Even if energy efficiency is today’s best solution to all our climate change and energy scarcity problems (see why), I was thinking that I never wrote here about fusion, the future of nuclear energy.
Due to be environmentally friendly and even safer than current nuclear with fission, fusion will provides us tremendous amounts of energy once it will be ready for commercialization.
Today’s article will have a look at the current main project on fusion, the International Thermonuclear Experimental Reactor also known as ITER.
ITER combines the efforts of many countries: China, India, the whole European Union (as well as Switzerland) , Japan, the United States of American and the Russian Confederation.
The official website provides us with a lot of details, especially the introduction page as well as the objectives of the project and even an estimated timeline.
This timeline brings us to the main problem of this project: at the current speed, the construction of ITER would be completed by 2016. Then ten years of further research would be needed as shown in this page. That brings us to around 2025.
CleanTechnica notes that things could go a little bit faster and banks on the assumption that
” a pilot power generation plant could be ready as soon as 2020, with commercialization following soon after. “
The readers of Dot Earth also believe things have to be pushed forward. Indeed, the opinion of Josh King, San Diego, CA was recommended 64 times, making it the second recommendation for Barack Obama out of a list of 11.
Here is a short extract :
The only way I see of breaking this vicious feedback loop is through the development of an environmentally benign, cheap, reliable, and abundant energy source.
None of the current alternatives (i.e. solar, wind, geothermal, biofuels, and conventional fission) fit all four of these criteria, and the only possible source of energy that could, is fusion.
Over the past 50 years our countries Department of Energy has been charged with the task of developing fusion into an energy source.
However, in fusions entire history an experiment intended to generate net power output has never been attempted.
In any case, that let us with plenty of time to make our civilizations more energy efficient and respectful of our environment by the more extensive use of renewable energies.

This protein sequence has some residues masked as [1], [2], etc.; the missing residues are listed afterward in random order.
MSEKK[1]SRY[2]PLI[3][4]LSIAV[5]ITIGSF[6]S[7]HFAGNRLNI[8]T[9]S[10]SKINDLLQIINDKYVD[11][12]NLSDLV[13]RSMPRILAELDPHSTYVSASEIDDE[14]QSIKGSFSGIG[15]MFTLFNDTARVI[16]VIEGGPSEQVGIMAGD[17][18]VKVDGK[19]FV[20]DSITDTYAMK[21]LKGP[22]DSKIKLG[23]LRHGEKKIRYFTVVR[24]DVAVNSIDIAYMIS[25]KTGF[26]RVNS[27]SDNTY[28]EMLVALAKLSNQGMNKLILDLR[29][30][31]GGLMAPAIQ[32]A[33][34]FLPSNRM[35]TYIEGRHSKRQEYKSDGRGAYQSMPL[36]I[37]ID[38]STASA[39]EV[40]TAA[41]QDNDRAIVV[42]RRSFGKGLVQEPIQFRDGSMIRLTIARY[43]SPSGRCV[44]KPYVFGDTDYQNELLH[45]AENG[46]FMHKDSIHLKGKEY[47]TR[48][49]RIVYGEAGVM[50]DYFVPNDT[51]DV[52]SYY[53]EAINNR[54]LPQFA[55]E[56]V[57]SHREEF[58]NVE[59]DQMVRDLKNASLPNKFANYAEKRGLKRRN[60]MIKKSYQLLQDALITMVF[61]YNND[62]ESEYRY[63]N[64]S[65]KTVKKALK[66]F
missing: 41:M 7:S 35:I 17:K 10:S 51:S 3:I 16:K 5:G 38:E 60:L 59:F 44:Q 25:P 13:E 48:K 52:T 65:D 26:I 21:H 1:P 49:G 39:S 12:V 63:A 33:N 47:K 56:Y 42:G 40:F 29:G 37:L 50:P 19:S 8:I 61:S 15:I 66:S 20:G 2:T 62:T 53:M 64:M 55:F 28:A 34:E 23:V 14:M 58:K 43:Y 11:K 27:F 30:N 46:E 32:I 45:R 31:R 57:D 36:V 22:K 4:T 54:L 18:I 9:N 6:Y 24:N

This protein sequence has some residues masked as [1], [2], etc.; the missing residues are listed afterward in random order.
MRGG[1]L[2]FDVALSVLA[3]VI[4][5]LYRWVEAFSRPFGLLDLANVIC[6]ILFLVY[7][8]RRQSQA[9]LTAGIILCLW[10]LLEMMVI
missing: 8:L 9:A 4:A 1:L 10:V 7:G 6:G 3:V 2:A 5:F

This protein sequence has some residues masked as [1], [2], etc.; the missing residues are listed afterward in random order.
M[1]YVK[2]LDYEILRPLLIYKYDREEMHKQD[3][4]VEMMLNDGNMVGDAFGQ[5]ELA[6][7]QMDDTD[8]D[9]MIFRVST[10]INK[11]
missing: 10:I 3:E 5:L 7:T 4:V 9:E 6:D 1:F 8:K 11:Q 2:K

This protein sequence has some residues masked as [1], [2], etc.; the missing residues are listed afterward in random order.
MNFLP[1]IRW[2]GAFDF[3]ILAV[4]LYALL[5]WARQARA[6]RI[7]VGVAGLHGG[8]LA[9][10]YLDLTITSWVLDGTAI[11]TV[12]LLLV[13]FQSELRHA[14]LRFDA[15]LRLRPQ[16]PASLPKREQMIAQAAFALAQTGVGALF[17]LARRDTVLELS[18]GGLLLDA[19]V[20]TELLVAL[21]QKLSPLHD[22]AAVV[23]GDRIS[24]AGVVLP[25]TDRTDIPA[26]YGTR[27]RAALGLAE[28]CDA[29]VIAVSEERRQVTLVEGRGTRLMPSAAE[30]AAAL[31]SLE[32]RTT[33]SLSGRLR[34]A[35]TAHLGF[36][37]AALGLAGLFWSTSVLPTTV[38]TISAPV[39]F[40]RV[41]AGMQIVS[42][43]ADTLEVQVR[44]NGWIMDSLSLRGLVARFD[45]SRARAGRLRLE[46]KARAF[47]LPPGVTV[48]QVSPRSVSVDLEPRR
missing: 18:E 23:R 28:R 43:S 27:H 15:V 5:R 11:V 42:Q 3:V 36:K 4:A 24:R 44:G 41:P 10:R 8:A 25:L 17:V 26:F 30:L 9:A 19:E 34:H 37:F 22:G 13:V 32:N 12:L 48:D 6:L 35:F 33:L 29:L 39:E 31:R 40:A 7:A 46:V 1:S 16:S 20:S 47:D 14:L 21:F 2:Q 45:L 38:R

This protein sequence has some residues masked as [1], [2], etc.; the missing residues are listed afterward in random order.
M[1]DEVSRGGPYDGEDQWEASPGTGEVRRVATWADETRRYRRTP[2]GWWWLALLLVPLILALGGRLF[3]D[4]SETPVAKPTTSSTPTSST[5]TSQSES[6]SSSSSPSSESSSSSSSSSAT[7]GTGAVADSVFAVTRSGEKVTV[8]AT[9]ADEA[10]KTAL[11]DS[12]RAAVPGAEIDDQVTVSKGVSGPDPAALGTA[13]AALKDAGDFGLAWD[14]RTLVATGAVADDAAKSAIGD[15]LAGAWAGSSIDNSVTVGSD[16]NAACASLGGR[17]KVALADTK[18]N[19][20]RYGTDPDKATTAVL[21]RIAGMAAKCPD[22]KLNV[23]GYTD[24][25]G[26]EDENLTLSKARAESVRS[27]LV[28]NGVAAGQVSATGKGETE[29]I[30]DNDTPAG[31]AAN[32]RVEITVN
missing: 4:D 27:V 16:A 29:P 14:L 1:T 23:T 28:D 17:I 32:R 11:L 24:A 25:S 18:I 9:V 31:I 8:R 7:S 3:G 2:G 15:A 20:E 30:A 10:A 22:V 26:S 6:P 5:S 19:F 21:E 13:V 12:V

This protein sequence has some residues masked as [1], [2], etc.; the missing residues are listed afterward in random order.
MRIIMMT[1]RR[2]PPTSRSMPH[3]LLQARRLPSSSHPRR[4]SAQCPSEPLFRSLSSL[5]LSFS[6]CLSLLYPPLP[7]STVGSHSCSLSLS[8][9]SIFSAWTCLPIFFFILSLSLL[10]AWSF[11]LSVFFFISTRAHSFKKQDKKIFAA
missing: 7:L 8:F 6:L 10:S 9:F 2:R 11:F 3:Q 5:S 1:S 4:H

My conclusion is the following: fusion won’t be the solution for the first half of the 21st century, but my guess is that it could play a large role in the second half of this century and well beyond.
What about you ? I look forward to reading your comments !
7 thoughts on “Could fusion be a solution to our problems ?”
Great stuff here, Edouard! I enjoy reading your blog.
Thanks Dan ! I too appreciate reading your blog and your various notes.
I hope you will keep on enjoying this blog !
I don’t know much about nuclear fusion, but I do have the intuition that decision makers underestimate its potential.
Sometimes, I consider just calling for endless solar plants, wind farms, carbon capture on coal plants, and third (or now coming fourth) generation pretty unimaginative when considering the speed at which new technology comes available. With that, I also think about opportunities to conserve energy, such as telecommuting, building more energy efficient homes and more, better and faster public transportation.
I don’t think that I have even covered all opportunities in the above paragraph. I assert that virtually no-one on earth has a complete account of ALL ideas to conserve or produce energy, certainly not our leaders (e.g. those in charge of the budgets).
So I think one important task for me, for us, is to explore all these possibilities, including nuclear fusion, and try to asses what the potential is for each, including the uncertainties involved.
The next generation might well be laughing hard at us when they see all those “20th century” windmills across the country. I think we should aim for that we can say that we honestly couldn’t have done better at the time. That we actually worked with everything that we had available. We’re not doing that now.
indeed Meryn, possibilities are endless. there are tons of ways to conserve energy and so on. but we have to take the most efficient ones.
To me wind farms are great, but I guess that the same money given to energy efficiency would allow for bigger energy consumption and CO2 emissions cuts.
I also smile when people are happy with a 1 MW solar plant when a simple nuclear reactor bring 1,200 MW to the grid. (1,350 with EPR if I am not mistaken)
Many thanks for your comment, I look forward to reading your next one 🙂
ITER is not enough study of fusion reactions. Neither are Tokamaks. Sonofusion is by far the safest and most sensitive to funding. Its patents, copyrights, and re-issuence of patents ought to remain in government hands. I do not want to see private interests hoarding fusion power simply to recover a greater share of my pocket-book expenditures for energy.
Frank Boring Fitzgerald, Published Theoretical Physicist
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